Cycling nutrition for vegetarians We all know how important cycling nutrition is – giving your body the right fuel before a ride, and of equally important, after a ride. And no, contrary to popular belief, you don’t need to be a meat-eater to get the best and the most sustainable nutrition while cycling. In fact, there have been some reports of people who feel stronger when they exercised after becoming vegetarian. But for those who are new to the vegetarian lifestyle, you may be wondering how to get adequate cycling nutrition for the best energy and sufficient recovery. Here’s a little ‘how to’ to ensure adequate cycling nutrition for vegetarians:

Make sure you eat enough

The bulk of the foods eaten by vegetarians and vegans tends to have a very high fibre content which means that while they may fill you up, they don’t give much in the way of the necessary energy-giving calories. So when you are preparing for a ride, especially an endurance ride, make sure you are eating enough and focus on carbohydrate-rich foods such as potatoes and pasta.

Keep snacks on you as you ride

One of the top tips when it comes to cycling nutrition is to make sure you snack. Having handy healthy vegetarian snacks on you while you ride, especially on endurance rides, is essential to combat any hunger pangs that may arise, but more importantly, to keep your body well-sustained throughout the ride. Click here  for a small list of good snacks to eat while cycling.

Ensure you are getting enough (and the right) protein

Getting enough protein, and the right kind (those that provide the essential amino-acids) is crucial for adequate cycling nutrition. The best way to ensure that happens, is to eat a variety of meat-free proteins with others that complement them, especially if your cycling workouts are gruelling and you are breaking down a lot of muscle. Some great proteins that should be eaten together are nuts, seeds, legumes (pea protein powder is a great source of protein) and grains (for example, nut butter on bread).

Get sufficient iron

An unfortunate truth about cycling nutrition is that we naturally absorb iron from animal products better than we do from plant-based products. But something that a lot of vegetarians may not know, is that by adding a little organic acid (such as citric acid from citrus fruits, or ascorbic acid, which is technically vitamin C) to iron-rich products such as Swiss chard, spinach, kale and nuts (to name a few) makes it much easier for your body to absorb the iron. So next time you have a kale salad use a citrus vinaigrette or even add in pieces of citrus fruit. Whatever you do, make sure you get sufficient iron.

Keep your B12 levels up

B12 is an exceptionally important vitamin for healthy nerve function and to create red blood cells. If you are still enjoying dairy products, your B12 intake should be fine, but if not, be sure to either take a multivitamin or focus on products which are rich in B12 naturally (for example, fortified soy milk).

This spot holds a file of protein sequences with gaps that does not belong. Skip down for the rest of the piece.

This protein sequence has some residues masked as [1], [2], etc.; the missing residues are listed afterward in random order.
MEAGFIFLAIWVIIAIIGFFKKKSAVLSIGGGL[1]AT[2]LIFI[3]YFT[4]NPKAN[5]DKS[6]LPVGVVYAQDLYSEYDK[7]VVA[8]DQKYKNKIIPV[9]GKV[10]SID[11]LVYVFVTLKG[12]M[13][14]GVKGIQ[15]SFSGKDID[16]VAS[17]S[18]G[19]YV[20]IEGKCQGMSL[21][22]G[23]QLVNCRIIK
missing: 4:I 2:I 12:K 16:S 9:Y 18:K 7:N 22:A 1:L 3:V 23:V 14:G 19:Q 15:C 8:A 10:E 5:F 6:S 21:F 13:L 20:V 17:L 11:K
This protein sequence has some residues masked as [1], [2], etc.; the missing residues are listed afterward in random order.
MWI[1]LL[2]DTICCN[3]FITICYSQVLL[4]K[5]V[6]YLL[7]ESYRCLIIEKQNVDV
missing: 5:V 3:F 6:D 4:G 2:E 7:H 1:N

Watch that you get enough creatine

Creatine (an organic acid) is extremely important for cycling nutrition because it’s responsible for supplying energy to all the cells in the body, especially those in the muscles. Unfortunately, again, it's easier for meat-eaters to get their dose of creatine, but taking a simple creatine supplement should suffice (with the recommended daily dose being 5g).

General tips:

  • It’s important to eat regular meals. Well-balanced breakfasts, lunches and dinners are essential for good cycling nutrition, and appropriate snacks for in between.
  • Remember to wait approximately 2-4 hours after eating and before getting on the saddle (this is different from person to person and depends on the size of the meal).
  • The super foods for vegetarians tend to be: peanut butter, tofu, chickpeas, seeds (such as sunflower seeds), hummus, yoghurt, almonds, walnuts, walnut oil, flaxseed oil, dried fruit (such as raisins, apricots and dates), eggs, broccoli, lentils, avocado, sweet potato and quinoa.
  • Here  is a great list of things to eat pre-cycle.
  • Click here for ideas and recipes for well-balanced post-cycling meal options perfect for vegetarians and vegans.
  • For some vegan smoothie ideas for post-workout snacks click here (<hyperlink to:http://www.shape.com/healthy-eating/healthy-drinks/6-satisfying-vegan-smoothies>)

Cycling nutrition is very important, but the available nutrition and food also depends on where you cycle. Different routes and lengths of these routes require different nutrition. Why don’t you head to Costa Blanca in Spain for a choice of incredible routes of varying difficulties as well as healthy and delectable food? Take a look at AR Hotels for exceptional Costa Blanca resorts that cater to cyclists.